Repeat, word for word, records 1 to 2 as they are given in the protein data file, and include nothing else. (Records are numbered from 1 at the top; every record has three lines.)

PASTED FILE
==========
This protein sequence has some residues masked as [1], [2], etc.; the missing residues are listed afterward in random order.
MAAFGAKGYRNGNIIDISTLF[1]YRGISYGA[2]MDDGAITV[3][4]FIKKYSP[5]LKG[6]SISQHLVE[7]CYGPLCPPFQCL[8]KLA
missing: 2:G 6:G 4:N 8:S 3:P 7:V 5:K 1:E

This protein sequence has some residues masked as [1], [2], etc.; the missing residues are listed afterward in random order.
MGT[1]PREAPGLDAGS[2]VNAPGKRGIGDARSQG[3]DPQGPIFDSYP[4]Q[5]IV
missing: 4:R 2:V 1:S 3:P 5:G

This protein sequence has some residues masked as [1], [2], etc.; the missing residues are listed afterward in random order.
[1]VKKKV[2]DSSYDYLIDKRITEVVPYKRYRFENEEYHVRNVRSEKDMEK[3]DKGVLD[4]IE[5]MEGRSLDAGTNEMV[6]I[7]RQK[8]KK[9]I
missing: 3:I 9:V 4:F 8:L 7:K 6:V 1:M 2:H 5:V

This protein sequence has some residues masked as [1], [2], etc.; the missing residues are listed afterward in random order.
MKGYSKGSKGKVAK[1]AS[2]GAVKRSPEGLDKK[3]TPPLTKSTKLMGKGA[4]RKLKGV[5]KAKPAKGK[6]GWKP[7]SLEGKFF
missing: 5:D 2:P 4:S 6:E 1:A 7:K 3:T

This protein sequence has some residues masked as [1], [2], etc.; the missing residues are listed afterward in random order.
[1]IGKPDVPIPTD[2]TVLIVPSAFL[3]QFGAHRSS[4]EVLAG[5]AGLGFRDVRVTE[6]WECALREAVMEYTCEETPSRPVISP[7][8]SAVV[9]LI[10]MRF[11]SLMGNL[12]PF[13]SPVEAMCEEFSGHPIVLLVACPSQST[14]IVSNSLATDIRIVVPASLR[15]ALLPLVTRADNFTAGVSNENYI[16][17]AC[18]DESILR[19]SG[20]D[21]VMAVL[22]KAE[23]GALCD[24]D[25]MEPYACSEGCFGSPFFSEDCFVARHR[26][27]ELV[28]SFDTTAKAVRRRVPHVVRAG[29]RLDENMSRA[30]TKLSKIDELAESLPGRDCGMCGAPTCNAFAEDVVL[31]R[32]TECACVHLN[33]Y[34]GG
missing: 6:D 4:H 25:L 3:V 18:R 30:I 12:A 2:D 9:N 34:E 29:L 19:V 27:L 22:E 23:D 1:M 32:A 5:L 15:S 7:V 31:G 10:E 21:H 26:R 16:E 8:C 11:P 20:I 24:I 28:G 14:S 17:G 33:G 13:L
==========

This protein sequence has some residues masked as [1], [2], etc.; the missing residues are listed afterward in random order.
MAAFGAKGYRNGNIIDISTLF[1]YRGISYGA[2]MDDGAITV[3][4]FIKKYSP[5]LKG[6]SISQHLVE[7]CYGPLCPPFQCL[8]KLA
missing: 2:G 6:G 4:N 8:S 3:P 7:V 5:K 1:E

This protein sequence has some residues masked as [1], [2], etc.; the missing residues are listed afterward in random order.
MGT[1]PREAPGLDAGS[2]VNAPGKRGIGDARSQG[3]DPQGPIFDSYP[4]Q[5]IV
missing: 4:R 2:V 1:S 3:P 5:G